In terms of best practices for ensuring that your TMA truck is as safe as it possibly can be, one of the most important safety features for your truck is that it is equipped with air brakes.  While it is an often-overlooked element of a TMA truck’s build, air brakes could be the difference between a safe work zone and a potentially disastrous operation.

How Do Air Brakes Work?  How Do Hydraulic Brakes Work?

When looking at TMA trucks, there are two main types of braking systems: air and hydraulic.  To understand why air brakes are best practice to equip your TMA truck with, we must first understand how each system operates.

Of the two types, most people are more familiar with how hydraulic brakes work, as your personal vehicle most likely operates with them.  As Work Truck Online describes:

“Hydraulic brakes use fluid to power the brakes. When the driver presses the brake pedal, the hydraulic fluid pressure increases to the point that it forces the brake pistons at each wheel to push the brake pad against the drum (or rotor with disc brakes), causing friction, slowing the wheels, and, eventually, halting the vehicle entirely.”

To summarize, when you press the brake pedal, hydraulic fluid pressurizes the brake pistons which push the brake pad against the drum, using friction to stop the car or trucks.

While they are both set to stop the truck, air brakes accomplish this task in a completely different method than their hydraulic counter parts.  According to HowStuffWorks:

“At idle (foot off the brake and vehicle’s air system charged), air pressure overcomes the diaphragm or the s-cam is in the closed position, resulting in a released brake system. As soon as you depress the brake pedal, the air pressure decreases, turning the s-cam and spreading the brake shoes against the drum. The compressor refills the reservoir tanks and when you allow the pedal to retract, the air pressure increases back to the original state.”

Simply, as its name suggests, air brakes utilize air pressure to push the brake shoes against drum and thus, stopping your truck.

Why Your TMA Truck Should Be Equipped with Air Brakes

So now that you know exactly how each braking system operates, we can now begin to explain why exactly your TMA trucks should always be equipped with air brakes.  While hydraulic brakes are fairly effective on smaller passenger vehicles, they simply are not as effective or reliable in being about to stop a 20,000 pound or greater TMA truck when its attenuator is crashed into.

In terms of effectiveness, air brakes have a significantly greater stopping power compared to hydraulic braking systems.  In a real life scenario, a better stopping power translates to a shorter distance the TMA truck would need to come to a complete stop after it is struck by an errant vehicle in a work zone.  Ultimately, stopping power is crucial to safety.  If a truck can not stop in time, it has the potential to run into the work crew it is there to protect, causing injuries and even death.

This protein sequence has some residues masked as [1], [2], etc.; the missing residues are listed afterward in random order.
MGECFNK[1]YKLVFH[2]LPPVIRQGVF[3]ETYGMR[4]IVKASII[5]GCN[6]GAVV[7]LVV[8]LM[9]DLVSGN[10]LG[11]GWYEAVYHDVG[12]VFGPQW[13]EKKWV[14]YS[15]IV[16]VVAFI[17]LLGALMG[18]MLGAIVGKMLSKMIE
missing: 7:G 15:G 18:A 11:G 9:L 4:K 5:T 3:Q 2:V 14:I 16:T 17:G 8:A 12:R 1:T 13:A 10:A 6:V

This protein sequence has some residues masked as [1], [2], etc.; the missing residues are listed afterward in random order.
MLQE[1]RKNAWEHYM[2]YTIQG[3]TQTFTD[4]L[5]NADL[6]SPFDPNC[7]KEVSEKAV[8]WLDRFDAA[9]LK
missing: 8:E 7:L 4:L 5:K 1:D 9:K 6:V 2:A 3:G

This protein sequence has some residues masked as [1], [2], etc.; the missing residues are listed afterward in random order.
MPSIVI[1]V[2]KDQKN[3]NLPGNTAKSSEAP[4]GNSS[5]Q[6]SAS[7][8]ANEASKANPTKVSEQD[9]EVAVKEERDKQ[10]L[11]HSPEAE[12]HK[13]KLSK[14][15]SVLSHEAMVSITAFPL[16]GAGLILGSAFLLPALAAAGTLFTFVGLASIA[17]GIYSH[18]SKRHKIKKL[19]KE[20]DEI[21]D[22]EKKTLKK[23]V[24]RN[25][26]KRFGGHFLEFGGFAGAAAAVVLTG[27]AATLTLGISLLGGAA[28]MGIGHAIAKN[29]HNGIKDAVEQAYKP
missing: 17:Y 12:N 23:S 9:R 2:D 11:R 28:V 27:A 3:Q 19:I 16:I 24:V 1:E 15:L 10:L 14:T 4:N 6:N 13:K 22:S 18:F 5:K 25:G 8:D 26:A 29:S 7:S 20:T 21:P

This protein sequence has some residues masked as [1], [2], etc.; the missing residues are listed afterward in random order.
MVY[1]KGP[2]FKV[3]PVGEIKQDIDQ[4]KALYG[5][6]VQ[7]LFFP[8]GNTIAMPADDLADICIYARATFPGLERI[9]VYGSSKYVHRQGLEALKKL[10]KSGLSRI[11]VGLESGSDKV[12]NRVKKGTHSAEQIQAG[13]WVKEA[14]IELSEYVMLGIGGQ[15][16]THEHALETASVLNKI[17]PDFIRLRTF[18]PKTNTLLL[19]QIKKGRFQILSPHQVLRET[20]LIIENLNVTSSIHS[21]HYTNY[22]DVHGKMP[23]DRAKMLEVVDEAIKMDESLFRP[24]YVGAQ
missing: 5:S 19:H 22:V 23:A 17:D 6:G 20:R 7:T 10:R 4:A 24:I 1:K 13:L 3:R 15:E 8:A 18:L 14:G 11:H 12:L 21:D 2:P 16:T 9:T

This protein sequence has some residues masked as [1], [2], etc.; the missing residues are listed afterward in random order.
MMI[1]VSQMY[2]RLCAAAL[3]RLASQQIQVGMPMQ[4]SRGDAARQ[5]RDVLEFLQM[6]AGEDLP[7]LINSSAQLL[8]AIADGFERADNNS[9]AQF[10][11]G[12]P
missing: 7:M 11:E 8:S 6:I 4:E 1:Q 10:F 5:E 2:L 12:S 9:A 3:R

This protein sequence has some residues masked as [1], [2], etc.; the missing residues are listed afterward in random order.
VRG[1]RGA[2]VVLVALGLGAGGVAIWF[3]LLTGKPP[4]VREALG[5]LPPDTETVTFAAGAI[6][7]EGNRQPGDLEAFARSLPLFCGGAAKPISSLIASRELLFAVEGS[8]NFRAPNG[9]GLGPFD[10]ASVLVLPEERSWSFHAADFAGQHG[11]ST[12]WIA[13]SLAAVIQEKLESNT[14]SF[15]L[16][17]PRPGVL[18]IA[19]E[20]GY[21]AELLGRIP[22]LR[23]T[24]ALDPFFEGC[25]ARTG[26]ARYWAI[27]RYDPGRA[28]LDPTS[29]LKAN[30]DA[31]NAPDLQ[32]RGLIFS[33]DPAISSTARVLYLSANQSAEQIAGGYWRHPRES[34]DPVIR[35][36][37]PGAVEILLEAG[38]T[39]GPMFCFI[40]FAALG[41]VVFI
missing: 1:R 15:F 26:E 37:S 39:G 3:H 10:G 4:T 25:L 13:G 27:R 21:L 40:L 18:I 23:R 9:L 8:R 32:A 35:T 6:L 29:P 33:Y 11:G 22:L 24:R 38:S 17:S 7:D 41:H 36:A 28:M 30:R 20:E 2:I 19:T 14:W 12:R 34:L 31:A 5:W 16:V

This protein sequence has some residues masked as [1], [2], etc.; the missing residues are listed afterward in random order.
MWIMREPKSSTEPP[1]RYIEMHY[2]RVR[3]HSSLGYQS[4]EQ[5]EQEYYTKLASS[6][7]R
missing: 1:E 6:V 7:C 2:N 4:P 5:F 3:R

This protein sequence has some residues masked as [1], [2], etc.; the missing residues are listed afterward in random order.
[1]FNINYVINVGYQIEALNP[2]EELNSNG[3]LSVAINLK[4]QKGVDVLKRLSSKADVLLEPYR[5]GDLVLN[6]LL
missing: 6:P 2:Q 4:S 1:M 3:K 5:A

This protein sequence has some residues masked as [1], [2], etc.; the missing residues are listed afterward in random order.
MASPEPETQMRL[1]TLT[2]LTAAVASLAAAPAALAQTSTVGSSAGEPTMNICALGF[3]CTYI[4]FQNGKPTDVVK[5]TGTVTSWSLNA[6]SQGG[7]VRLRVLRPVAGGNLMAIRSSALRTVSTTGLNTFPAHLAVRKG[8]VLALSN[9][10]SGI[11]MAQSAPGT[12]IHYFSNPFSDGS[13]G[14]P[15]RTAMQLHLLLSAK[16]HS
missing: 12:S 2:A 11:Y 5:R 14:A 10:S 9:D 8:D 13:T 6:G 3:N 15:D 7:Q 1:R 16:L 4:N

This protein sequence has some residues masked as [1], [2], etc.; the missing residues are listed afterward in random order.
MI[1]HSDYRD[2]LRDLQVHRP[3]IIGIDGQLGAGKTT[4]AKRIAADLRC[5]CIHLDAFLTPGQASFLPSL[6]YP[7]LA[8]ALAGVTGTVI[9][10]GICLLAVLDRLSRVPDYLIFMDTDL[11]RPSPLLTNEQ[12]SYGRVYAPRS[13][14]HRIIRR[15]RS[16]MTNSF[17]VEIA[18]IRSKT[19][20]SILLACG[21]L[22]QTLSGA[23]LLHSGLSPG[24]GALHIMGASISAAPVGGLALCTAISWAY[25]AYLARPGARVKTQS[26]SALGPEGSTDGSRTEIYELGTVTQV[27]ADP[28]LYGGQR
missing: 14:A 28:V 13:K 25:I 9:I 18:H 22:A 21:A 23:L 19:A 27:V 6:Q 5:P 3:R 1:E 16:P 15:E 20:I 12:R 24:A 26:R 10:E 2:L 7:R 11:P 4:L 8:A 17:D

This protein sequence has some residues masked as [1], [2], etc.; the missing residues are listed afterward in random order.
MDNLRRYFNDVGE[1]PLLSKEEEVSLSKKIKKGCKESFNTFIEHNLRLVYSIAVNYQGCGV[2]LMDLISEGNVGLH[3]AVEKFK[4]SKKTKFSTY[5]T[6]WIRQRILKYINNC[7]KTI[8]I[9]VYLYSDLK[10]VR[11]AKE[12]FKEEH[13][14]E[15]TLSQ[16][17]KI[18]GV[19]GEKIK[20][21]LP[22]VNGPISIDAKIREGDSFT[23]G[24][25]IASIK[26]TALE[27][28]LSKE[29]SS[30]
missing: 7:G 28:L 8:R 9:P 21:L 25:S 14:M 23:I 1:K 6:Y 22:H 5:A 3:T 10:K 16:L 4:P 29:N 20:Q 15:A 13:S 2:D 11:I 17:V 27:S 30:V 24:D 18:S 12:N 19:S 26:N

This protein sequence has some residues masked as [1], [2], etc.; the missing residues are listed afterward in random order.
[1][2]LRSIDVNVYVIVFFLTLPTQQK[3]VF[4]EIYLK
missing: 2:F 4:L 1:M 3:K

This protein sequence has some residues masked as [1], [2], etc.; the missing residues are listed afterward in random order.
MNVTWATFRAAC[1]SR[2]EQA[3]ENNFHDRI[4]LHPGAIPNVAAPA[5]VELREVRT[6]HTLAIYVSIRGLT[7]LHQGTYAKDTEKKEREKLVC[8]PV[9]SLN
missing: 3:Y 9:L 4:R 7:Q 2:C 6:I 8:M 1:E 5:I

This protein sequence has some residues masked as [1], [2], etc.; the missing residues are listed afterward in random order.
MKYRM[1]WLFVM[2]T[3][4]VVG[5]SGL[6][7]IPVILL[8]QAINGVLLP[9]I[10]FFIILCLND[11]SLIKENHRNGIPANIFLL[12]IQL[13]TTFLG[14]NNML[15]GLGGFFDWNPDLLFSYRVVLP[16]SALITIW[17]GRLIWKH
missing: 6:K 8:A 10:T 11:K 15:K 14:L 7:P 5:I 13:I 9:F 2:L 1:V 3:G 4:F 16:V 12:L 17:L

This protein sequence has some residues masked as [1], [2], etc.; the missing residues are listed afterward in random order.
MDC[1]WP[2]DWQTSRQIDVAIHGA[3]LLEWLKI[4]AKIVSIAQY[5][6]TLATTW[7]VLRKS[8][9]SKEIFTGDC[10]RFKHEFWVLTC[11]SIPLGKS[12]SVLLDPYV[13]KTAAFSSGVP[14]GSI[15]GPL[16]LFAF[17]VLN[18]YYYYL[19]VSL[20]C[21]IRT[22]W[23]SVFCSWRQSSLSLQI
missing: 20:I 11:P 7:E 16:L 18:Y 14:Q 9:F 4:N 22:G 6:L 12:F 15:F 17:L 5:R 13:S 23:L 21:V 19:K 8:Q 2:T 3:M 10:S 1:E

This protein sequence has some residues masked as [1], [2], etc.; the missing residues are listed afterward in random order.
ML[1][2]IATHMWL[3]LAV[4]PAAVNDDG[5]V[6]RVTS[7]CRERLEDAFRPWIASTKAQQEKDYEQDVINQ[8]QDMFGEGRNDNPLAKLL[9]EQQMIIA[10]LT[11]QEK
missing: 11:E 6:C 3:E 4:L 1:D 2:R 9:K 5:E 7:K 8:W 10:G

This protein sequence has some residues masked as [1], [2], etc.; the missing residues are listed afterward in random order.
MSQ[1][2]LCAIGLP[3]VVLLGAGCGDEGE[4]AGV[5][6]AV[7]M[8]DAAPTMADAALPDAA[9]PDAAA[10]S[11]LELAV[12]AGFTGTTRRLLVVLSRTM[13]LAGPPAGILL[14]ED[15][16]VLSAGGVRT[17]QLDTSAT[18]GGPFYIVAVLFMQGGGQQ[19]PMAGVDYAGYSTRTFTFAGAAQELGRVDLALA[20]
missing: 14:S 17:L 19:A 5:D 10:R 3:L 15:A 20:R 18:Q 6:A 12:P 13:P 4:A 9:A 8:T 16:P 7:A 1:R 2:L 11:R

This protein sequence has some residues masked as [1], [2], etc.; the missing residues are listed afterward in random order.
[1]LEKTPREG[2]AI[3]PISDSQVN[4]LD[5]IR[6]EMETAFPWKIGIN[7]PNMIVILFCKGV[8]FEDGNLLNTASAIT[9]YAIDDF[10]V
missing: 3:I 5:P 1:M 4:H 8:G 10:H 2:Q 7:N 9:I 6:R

Safety

Simply put, air braking systems are safer and more reliable than their hydraulic counterparts in several different ways.

First, to see why air brakes are a more effective solution, we need to take a look at how both systems handle a worst-case scenario: a leak.  In a hydraulic braking system, if there is a leak in one of the cylinders causing braking fluid to leak, the brakes would lose some or all of its initial stopping power.  In a work zone, if the TMA truck is not able to stop itself post-collision, there would be a significant possibility of a fatal outcome as the truck would likely run into the work crew it was there to protect.

In the same worst-case scenario, a truck equipped with an air brake system would handle the situation in a much different manner.  The reservoirs, which hold the air used to engage the brakes, are much better suited to handle a system failure.  In fact, even if the entire brake system fails, the reservoirs are, “6 to 12 full brake applications.”  To put that in reference, a truck does not even need 1 full application to come to a stop.  Ultimately, in a worse-case scenario, a truck equipped with air brakes still has the ability to stop itself.

The other predominant way air brakes are a safer and more reliable option for your TMA truck is that they are always activated.  As It Still Runs explains, “Triple-valve system air brakes however, are in the activated state by default and are released only with compressed air pressure. When the vehicle is started, the compression begins and the brakes are released when the vehicle is put to motion. Thus, if there is a leak or even if the compression mechanism completely fails, the brakes revert back to their default, activated position and the vehicle is brought to rest.” As hydraulic brakes run in the complete opposite manner, air braking systems emerge as the clear safer and more reliable option.